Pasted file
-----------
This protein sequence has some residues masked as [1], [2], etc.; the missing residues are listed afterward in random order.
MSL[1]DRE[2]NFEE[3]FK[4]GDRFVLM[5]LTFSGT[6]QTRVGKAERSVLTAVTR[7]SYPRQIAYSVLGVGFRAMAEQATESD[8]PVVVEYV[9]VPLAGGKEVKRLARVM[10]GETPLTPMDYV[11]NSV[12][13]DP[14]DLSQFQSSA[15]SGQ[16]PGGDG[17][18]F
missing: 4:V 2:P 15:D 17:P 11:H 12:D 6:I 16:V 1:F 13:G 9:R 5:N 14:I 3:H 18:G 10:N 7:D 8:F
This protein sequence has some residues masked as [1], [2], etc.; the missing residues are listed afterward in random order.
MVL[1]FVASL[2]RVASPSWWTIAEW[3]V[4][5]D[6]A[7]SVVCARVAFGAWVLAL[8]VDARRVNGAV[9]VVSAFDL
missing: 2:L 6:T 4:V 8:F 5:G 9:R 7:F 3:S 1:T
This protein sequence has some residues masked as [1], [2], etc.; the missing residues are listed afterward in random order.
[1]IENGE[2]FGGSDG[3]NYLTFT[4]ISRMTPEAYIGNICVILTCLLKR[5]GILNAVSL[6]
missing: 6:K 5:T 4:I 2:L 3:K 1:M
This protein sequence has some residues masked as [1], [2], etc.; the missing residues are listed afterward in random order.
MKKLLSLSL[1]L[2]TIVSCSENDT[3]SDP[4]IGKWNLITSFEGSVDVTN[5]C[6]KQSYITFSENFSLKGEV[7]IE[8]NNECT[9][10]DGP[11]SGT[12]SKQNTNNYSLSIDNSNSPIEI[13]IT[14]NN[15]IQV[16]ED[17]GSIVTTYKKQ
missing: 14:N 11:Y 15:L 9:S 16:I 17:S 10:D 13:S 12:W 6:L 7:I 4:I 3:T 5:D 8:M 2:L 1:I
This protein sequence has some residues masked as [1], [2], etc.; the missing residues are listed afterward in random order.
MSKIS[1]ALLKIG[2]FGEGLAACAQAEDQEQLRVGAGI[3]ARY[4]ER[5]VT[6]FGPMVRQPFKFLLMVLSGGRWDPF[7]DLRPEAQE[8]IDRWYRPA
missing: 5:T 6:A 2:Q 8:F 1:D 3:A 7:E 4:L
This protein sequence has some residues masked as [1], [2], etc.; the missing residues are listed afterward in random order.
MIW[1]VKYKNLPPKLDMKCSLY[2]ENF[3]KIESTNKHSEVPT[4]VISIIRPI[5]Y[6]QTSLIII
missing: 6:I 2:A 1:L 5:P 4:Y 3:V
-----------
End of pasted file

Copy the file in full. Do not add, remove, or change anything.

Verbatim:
This protein sequence has some residues masked as [1], [2], etc.; the missing residues are listed afterward in random order.
MSL[1]DRE[2]NFEE[3]FK[4]GDRFVLM[5]LTFSGT[6]QTRVGKAERSVLTAVTR[7]SYPRQIAYSVLGVGFRAMAEQATESD[8]PVVVEYV[9]VPLAGGKEVKRLARVM[10]GETPLTPMDYV[11]NSV[12][13]DP[14]DLSQFQSSA[15]SGQ[16]PGGDG[17][18]F
missing: 4:V 2:P 15:D 17:P 11:H 12:D 6:I 16:V 1:F 13:G 9:R 5:N 14:I 3:H 18:G 10:N 7:D 8:F
This protein sequence has some residues masked as [1], [2], etc.; the missing residues are listed afterward in random order.
MVL[1]FVASL[2]RVASPSWWTIAEW[3]V[4][5]D[6]A[7]SVVCARVAFGAWVLAL[8]VDARRVNGAV[9]VVSAFDL
missing: 2:L 6:T 4:V 8:F 5:G 9:R 7:F 3:S 1:T
This protein sequence has some residues masked as [1], [2], etc.; the missing residues are listed afterward in random order.
[1]IENGE[2]FGGSDG[3]NYLTFT[4]ISRMTPEAYIGNICVILTCLLKR[5]GILNAVSL[6]
missing: 6:K 5:T 4:I 2:L 3:K 1:M
This protein sequence has some residues masked as [1], [2], etc.; the missing residues are listed afterward in random order.
MKKLLSLSL[1]L[2]TIVSCSENDT[3]SDP[4]IGKWNLITSFEGSVDVTN[5]C[6]KQSYITFSENFSLKGEV[7]IE[8]NNECT[9][10]DGP[11]SGT[12]SKQNTNNYSLSIDNSNSPIEI[13]IT[14]NN[15]IQV[16]ED[17]GSIVTTYKKQ
missing: 14:N 11:Y 15:L 9:S 16:I 17:S 10:D 13:S 12:W 6:L 7:I 4:I 3:T 5:D 8:M 2:L 1:I
This protein sequence has some residues masked as [1], [2], etc.; the missing residues are listed afterward in random order.
MSKIS[1]ALLKIG[2]FGEGLAACAQAEDQEQLRVGAGI[3]ARY[4]ER[5]VT[6]FGPMVRQPFKFLLMVLSGGRWDPF[7]DLRPEAQE[8]IDRWYRPA
missing: 5:T 6:A 2:Q 8:F 1:D 3:A 7:E 4:L
This protein sequence has some residues masked as [1], [2], etc.; the missing residues are listed afterward in random order.
MIW[1]VKYKNLPPKLDMKCSLY[2]ENF[3]KIESTNKHSEVPT[4]VISIIRPI[5]Y[6]QTSLIII
missing: 6:I 2:A 1:L 5:P 4:Y 3:V